Our competitive advantage as SAP consultants is that we know how to leverage off-the-shelf solutions to rapidly deliver game changing value — so let’s get the message out.
Capgemini is at the forefront in applying Lean manufacturing concepts to SAP consulting. Our proprietary industrialized SAP approach — iSAP — codifies such fundamental Lean principles as:
Value streams. Rather than organize SAP projects around implementing modules for the sake of modules (e.g., FI, MM, HR, SD), we organize them around the actual end-to-end customer journeys (e.g., order-to-cash, procure-to-pay, hire-to-retire, maintain-to-settle) that produce ultimate customer value, regardless of the modules involved.
Kaizen. Lean proponents use this term to advocate how continuous improvement of a product by focusing on the relatively few “exceptions” that create most of the waste in its production process (e.g., defects, overproduction, unnecessary effort). iSAP advocates a similar idea, “Management by Acception™,“ to focus on the relatively few software customizations or “difference makers” that give the client true marketplace advantage.
Reuse. Focusing 80% of the effort on the 20% of packaged software that creates 80% of the impact means reusing the rest of the software that — although necessary to run the client’s business — is not differentiating.
Applying Kaizen and reuse to client value streams gives us tremendous leverage. It puts us in the game changing business rather than the wheel reinvention business. That differentiates us as SAP consultants. But if we only focus on improving the client’s value stream we are not seizing the whole Lean opportunity. What about the SAP consulting value stream? That’s where Agile comes in. That’s differentiating too.
Read All About It
Very few SAP customers would say an SAP implementation is, or could be, an Agile process. But we can say it. That’s because Lean — or really iSAP — opens the door to Agile SAP implementations. And because we can say it, we should say it — loudly, clearly, and often — not only because it does differentiate us in a competitive SAP consulting field. But because it also changes the SAP consulting game itself — which can bring millions of dollars in added value to SAP customers. That’s value in the form of better outcomes like:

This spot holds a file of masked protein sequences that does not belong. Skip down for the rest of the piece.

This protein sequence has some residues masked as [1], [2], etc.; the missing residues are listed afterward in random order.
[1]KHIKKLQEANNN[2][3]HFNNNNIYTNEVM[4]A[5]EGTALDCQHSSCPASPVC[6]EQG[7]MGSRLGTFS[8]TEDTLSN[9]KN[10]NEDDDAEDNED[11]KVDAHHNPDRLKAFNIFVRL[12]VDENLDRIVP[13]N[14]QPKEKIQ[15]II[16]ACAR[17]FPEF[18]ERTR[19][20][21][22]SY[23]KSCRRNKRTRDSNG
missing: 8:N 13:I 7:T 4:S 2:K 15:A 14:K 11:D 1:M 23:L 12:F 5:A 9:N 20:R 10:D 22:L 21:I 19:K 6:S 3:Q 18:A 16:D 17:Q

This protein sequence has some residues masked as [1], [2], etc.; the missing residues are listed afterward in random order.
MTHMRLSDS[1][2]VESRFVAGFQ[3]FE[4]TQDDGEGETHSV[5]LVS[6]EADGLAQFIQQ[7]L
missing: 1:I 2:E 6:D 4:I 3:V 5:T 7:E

· Higher quality software
· Software more aligned with the client’s business priorities
· Much shorter project timelines
· Much greater collaboration between consultant and client teams
Getting that message out starts with all of us — in our daily interactions with colleagues and clients, in our presentation decks to prospects, and in our blogs and white papers. Earlier this year, we published a white paper titled, “Agile iSAP Improves Project Outcomes with Richer Customer Collaboration.” It was the first in a series, and will be followed by a second white paper, to be published this month titled, “Packaged Software Implementations Require a Leaner Approach to Agile.” Three more white papers on this theme are already in the pipeline. Thought leadership obviously plays a key role in our ability to market our services, but (more importantly) to actually move the needle when it comes to propagating best practices across the industry. That’s certainly true when it comes to what is — at least in some quarters — still a radical idea.
Making SAP Agile
We make the case in our white papers that Agile is the best and easiest way to implement SAP software within a Lean methodology like iSAP. Agile not only results in better outcomes for the client than Waterfall, but consultants find the experience much easier and less frustrating. iSAP enables Agile by focusing on the small — “sprint size” — pieces of functionality that deliver true value stream impact. So every two weeks or so consultants are demonstrating difference-making functionality to clients. That means clients see early and often that their dollars have real impact. Unlike Waterfall, clients don’t wait months to be (almost inevitably) disappointed because requirements changed in the meantime or because of a miscommunication in requirements definition.
Small fixes early are much easier to make than big fixes late — after initial faults have already been included in or invoked by other software.
Whatever is not difference-making is reused, not reinvented. That includes project deliverables besides software — like functional design documents, KPIs, unit tests and the PRICEFW artifacts of portals, reports, inputs, conversions, enhancements, forms, and workflows — all of which persist in iSAP’s Error Proofing Tool and can be auto-generated with a mouse click. Whatever parts of these items must be revised for a client can be — and then the entire deliverable regenerated.
Who Wouldn’t Want To Do SAP Projects This Way?
The only reason teams would not want to do a project this way is because they didn’t know it was possible. That’s why communicating the Agile iSAP approach is so critical. So let’s get the message out. Our white paper campaign is just a start.